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Pattern Analysis and Machine Intelligence, IEEE Transactions on

Issue 4 • Date July 1985

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Displaying Results 1 - 20 of 20
  • [Front cover]

    Page(s): c1
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  • List of Contributors

    Page(s): nil1
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  • [Breaker page]

    Page(s): nil1
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  • In Memoriam: King-sun Fu

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  • Dynamic Occlusion Analysis in Optical Flow Fields

    Page(s): 374 - 383
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    Optical flow can be used to locate dynamic occlusion boundaries in an image sequence. We derive an edge detection algorithm sensitive to changes in flow fields likely to be associated with occlusion. The algorithm is patterned after the Marr-Hildreth zero-crossing detectors currently used to locate boundaries in scalar fields. Zero-crossing detectors are extended to identify changes in direction and/or magnitude in a vector-valued flow field. As a result, the detector works for flow boundaries generated due to the relative motion of two overlapping surfaces, as well as the simpler case of motion parallax due to a sensor moving through an otherwise stationary environment. We then show how the approach can be extended to identify which side of a dynamic occlusion boundary corresponds to the occluding surface. The fundamental principal involved is that at an occlusion boundary, the image of the surface boundary moves with the image of the occluding surface. Such information is important in interpreting dynamic scenes. Results are demonstrated on optical flow fields automatically computed from real image sequences. View full abstract»

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  • Determining Three-Dimensional Motion and Structure from Optical Flow Generated by Several Moving Objects

    Page(s): 384 - 401
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    A new approach for the interpretation of optical flow fields is presented. The flow field, which can be produced by a sensor moving through an environment with several independently moving, rigid objects, is allowed to be sparse, noisy, and partially incorrect. The approach is based on two main stages. In the first stage, the flow field is partitioned into connected segments of flow vectors, where each segment is consistent with a rigid motion of a roughly planar surface. In the second stage, segments are grouped under the hypothesis that they are induced by a single, rigidly moving object. Each hypothesis is tested by searching for three-dimensional (3-D) motion parameters which are compatible with all the segments in the corresponding group. Once the motion parameters are recovered, the relative environmental depth can be estimated as well. Experiments based on real and simulated data are presented. View full abstract»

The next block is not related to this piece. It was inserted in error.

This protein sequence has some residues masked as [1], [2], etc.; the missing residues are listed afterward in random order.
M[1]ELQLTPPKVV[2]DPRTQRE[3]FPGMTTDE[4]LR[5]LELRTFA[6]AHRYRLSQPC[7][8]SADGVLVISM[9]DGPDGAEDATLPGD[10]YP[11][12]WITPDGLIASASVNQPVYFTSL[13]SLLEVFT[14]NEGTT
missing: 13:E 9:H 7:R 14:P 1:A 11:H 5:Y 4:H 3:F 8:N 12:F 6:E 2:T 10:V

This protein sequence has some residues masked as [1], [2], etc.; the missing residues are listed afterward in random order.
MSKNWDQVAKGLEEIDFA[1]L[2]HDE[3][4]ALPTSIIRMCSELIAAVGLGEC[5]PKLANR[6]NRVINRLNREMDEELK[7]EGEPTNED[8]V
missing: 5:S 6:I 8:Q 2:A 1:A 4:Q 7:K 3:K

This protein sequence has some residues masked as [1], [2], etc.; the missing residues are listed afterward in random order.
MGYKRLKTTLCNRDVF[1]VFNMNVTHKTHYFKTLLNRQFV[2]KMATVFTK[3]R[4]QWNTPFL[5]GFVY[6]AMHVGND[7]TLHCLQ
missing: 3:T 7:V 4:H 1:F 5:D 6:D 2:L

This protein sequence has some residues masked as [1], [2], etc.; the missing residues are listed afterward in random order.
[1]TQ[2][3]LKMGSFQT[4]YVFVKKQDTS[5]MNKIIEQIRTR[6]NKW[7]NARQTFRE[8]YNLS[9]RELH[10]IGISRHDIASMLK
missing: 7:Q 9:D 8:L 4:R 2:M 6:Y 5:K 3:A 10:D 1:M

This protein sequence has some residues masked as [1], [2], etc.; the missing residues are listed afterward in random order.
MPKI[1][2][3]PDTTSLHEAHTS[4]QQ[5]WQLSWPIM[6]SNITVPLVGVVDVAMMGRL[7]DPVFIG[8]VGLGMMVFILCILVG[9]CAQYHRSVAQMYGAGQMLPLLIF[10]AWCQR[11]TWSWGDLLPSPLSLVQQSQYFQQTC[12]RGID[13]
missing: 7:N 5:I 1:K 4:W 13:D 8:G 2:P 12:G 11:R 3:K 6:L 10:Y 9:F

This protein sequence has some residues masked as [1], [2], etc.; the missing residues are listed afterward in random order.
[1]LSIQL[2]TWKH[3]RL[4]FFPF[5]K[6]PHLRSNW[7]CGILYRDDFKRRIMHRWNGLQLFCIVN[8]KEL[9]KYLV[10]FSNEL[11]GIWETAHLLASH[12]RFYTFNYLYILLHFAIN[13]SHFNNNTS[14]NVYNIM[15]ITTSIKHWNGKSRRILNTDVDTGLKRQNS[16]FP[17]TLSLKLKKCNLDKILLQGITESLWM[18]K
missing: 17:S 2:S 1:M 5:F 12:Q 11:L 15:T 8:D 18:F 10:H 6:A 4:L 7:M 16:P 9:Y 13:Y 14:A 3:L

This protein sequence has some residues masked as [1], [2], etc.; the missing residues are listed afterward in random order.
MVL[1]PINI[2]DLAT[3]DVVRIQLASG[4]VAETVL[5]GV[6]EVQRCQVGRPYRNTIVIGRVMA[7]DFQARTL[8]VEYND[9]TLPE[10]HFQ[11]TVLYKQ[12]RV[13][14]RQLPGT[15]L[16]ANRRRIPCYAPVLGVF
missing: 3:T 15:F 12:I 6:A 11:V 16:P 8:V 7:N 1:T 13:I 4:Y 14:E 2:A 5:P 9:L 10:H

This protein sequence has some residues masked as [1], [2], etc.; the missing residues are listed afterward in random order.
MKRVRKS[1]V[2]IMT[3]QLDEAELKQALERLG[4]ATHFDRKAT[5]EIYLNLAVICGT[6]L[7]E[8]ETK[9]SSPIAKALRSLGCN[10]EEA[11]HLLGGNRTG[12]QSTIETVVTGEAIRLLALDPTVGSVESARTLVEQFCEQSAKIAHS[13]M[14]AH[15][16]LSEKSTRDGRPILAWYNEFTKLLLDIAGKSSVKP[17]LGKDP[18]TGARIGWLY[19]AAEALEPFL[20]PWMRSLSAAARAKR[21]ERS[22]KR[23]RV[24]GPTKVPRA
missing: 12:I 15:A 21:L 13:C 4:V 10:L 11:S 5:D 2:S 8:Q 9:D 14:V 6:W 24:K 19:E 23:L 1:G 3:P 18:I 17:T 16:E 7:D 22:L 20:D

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  • Local Determination of a Moving Contrast Edge

    Page(s): 402 - 409
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    This paper proposes an intensity-based method for determining the spatial orientation and observed velocity of a continuously moving edge. Space-time relations arise from the translation of a straight edge across a fixed detector array; a tesselation unit comprised of three equidistant detectors is used to exploit these relationships. The time ordering of cells within this unit can estimate edge direction and velocity. More precise edge determination is possible when intercell times are available and constant edge velocity is assumed; a sensitivity analysis examines the effect of relaxing the velocity constraint. The simulation of a translating synthetic image over an array of detectors is presented in order to demonstrate the method. View full abstract»

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  • Recognizing Partially Occluded Parts

    Page(s): 410 - 421
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    The problem of recognizing an object from a partially occluded boundary image is considered, and the concept of saliency of a boundary segment is introduced. Saliency measures the extent to which the boundary segment distinguishes the object to which it belongs from other objects which might be present. An algorithm is presented which optimally determines the saliency of boundary segments of one object with respect to those of a set of other objects. An efficient template matching algorithm using templates weighted by boundary segment saliency is then presented and employed to recognize partially occluded parts. The results of these experiments illustrate the effectiveness of the new technique. View full abstract»

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  • Connected Line Drawing Extraction from a Perspective View of a Polyhedron

    Page(s): 422 - 430